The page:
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C.D. Warner, et al., comp.  The Library of the World’s Best Literature.
An Anthology in Thirty Volumes.  1917.
On the Character of Chatham
By Henry Grattan (1746–1820)
THE SECRETARY stood alone; modern degeneracy had not reached him. Original and unaccommodating, the features of his character had the hardihood of antiquity. His august mind overawed majesty; and one of his sovereigns thought royalty so impaired in his presence that he conspired to remove him, in order to be relieved from his superiority. No State chicanery, no narrow system of vicious politics, sank him to the vulgar level of the great; but overbearing, persuasive, and impracticable, his object was England, his ambition was fame. Without dividing, he destroyed party; without corrupting, he made a venal age unanimous.  1
  France sank beneath him. With one hand he smote the house of Bourbon, and wielded with the other the democracy of England. The sight of his mind was infinite; and his schemes were to affect, not England and the present age only, but Europe and posterity. Wonderful were the means by which these schemes were accomplished; always seasonable, always adequate, the suggestions of an understanding animated by order and enlightened by prophecy.  2
  The ordinary feelings which render life amiable and indolent were unknown to him. No domestic difficulty, no domestic weakness reached him; but aloof from the sordid occurrences of life, and unsullied by its intercourse, he came occasionally into our system to counsel and to decide. A character so exalted, so strenuous, so various, and so authoritative astonished a corrupt age; and the treasury trembled at the name of Pitt, through all her classes of venality. Corruption imagined indeed that she had found defects in this statesman, and talked much of the ruin of his victories; but the history of his country and the calamities of the enemy refuted her.  3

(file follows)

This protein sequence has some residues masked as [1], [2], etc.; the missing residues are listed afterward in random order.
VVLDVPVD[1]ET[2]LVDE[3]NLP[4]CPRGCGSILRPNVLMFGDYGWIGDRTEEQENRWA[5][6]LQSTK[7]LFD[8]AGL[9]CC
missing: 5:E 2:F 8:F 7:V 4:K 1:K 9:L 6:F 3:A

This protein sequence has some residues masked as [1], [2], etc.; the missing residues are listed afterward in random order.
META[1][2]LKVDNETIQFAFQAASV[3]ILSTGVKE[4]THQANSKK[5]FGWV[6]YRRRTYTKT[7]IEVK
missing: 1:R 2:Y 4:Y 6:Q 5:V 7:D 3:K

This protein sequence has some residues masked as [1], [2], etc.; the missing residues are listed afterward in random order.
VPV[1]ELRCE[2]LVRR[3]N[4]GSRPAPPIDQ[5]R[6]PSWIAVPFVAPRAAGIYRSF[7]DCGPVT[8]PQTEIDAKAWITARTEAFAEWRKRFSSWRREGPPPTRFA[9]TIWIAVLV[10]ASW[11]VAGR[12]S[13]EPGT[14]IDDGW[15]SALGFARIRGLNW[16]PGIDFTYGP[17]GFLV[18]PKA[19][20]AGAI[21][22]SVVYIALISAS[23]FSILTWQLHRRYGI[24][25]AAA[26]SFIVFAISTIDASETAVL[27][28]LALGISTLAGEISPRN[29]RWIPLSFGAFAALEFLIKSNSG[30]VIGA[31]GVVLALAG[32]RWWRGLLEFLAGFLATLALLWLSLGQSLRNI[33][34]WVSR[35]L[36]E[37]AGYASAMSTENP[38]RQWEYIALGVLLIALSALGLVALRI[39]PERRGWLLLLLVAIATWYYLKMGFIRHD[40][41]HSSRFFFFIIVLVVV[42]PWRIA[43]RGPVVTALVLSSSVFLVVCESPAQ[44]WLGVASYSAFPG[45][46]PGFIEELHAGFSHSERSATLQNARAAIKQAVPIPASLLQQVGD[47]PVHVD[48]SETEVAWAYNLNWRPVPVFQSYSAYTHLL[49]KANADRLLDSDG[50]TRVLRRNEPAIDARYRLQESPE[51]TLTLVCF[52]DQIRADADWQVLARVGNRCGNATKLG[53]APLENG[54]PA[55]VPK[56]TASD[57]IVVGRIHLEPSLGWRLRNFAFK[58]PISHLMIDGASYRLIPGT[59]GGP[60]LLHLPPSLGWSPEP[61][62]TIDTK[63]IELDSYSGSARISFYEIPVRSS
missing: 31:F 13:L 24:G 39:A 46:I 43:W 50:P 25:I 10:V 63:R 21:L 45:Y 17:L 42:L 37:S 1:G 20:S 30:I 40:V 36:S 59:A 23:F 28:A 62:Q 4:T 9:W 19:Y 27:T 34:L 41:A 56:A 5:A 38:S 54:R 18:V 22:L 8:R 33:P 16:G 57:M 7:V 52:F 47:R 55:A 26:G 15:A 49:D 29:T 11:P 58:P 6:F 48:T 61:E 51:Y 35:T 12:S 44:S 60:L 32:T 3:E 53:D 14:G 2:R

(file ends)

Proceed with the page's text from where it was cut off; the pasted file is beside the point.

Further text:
Nor were his political abilities his only talents: his eloquence was an era in the Senate; peculiar and spontaneous, familiarly expressing gigantic sentiments and instinctive wisdom; not like the torrent of Demosthenes, or the splendid conflagration of Tully, it resembled sometimes the thunder and sometimes the music of the spheres. He did not, like Murray, conduct the understanding through the painful subtlety of argumentation, nor was he, like Townshend, forever on the rack of exertion; but rather lightened upon the subject, and reached the point by flashings of the mind, which like those of his eye were felt but could not be followed.  4
  Upon the whole, there was something in this man that could create, subvert, or reform: an understanding, a spirit, and an eloquence, to summon mankind to society, or to break the bonds of slavery asunder and to rule the wilderness of free minds with unbounded authority; something that could establish or overwhelm empires, and strike a blow in the world which should resound throughout the universe.  5

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